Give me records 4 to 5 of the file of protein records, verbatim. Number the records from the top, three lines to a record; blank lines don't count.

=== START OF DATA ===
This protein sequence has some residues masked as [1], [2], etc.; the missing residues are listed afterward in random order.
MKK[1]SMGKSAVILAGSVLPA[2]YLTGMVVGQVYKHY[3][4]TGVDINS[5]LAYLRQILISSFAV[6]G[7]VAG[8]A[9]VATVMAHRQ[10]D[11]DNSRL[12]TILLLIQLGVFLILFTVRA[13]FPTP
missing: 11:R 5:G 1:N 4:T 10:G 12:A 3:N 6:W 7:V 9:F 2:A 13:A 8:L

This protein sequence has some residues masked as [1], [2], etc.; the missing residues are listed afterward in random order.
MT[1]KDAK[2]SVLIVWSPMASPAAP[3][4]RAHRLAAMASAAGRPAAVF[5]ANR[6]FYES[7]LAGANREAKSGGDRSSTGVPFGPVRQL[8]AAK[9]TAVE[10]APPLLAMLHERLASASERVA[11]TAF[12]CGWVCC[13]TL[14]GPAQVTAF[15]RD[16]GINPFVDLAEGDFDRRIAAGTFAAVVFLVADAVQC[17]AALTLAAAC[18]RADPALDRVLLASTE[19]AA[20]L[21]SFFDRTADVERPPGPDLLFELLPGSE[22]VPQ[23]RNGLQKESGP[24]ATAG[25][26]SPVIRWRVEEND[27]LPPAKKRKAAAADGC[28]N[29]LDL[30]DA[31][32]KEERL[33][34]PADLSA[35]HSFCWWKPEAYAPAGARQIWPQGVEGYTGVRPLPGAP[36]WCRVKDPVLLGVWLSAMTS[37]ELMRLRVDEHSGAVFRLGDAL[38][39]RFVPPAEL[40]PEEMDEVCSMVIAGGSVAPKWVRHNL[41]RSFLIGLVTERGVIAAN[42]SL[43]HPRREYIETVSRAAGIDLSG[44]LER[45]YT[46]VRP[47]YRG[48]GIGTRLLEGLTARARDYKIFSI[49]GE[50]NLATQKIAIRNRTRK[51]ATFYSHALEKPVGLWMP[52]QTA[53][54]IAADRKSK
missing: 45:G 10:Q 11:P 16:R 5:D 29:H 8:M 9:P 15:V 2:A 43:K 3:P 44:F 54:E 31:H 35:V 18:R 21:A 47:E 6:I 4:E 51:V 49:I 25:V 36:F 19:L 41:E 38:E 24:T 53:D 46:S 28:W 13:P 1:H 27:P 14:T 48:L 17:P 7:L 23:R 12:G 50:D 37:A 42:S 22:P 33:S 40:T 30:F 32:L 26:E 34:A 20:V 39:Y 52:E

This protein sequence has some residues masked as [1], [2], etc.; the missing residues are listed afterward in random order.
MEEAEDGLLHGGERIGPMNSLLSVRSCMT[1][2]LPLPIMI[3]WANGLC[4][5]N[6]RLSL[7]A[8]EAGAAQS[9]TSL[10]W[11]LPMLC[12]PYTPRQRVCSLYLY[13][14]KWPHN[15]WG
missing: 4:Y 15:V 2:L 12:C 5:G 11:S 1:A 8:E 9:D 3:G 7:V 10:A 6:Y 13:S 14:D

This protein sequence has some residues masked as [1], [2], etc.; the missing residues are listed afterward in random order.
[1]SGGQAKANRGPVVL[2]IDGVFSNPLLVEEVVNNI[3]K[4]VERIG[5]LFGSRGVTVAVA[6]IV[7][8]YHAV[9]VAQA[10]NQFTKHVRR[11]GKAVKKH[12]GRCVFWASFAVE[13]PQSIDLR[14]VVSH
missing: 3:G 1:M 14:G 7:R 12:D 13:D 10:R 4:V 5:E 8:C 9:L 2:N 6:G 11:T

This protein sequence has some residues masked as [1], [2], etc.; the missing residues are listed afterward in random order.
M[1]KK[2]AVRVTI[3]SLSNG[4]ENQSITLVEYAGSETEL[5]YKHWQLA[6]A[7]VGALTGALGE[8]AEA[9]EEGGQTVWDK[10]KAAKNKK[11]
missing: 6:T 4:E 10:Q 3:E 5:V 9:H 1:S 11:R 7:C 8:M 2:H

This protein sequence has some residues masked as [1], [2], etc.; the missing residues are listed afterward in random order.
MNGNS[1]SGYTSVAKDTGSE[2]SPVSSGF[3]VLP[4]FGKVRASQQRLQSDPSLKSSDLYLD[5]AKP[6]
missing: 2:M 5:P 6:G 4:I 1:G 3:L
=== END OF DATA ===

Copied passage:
This protein sequence has some residues masked as [1], [2], etc.; the missing residues are listed afterward in random order.
[1]SGGQAKANRGPVVL[2]IDGVFSNPLLVEEVVNNI[3]K[4]VERIG[5]LFGSRGVTVAVA[6]IV[7][8]YHAV[9]VAQA[10]NQFTKHVRR[11]GKAVKKH[12]GRCVFWASFAVE[13]PQSIDLR[14]VVSH
missing: 3:G 1:M 14:G 7:R 12:D 13:D 10:R 4:V 5:E 8:C 9:L 2:N 6:G 11:T

This protein sequence has some residues masked as [1], [2], etc.; the missing residues are listed afterward in random order.
M[1]KK[2]AVRVTI[3]SLSNG[4]ENQSITLVEYAGSETEL[5]YKHWQLA[6]A[7]VGALTGALGE[8]AEA[9]EEGGQTVWDK[10]KAAKNKK[11]
missing: 6:T 4:E 10:Q 3:E 5:V 9:H 1:S 11:R 7:C 8:M 2:H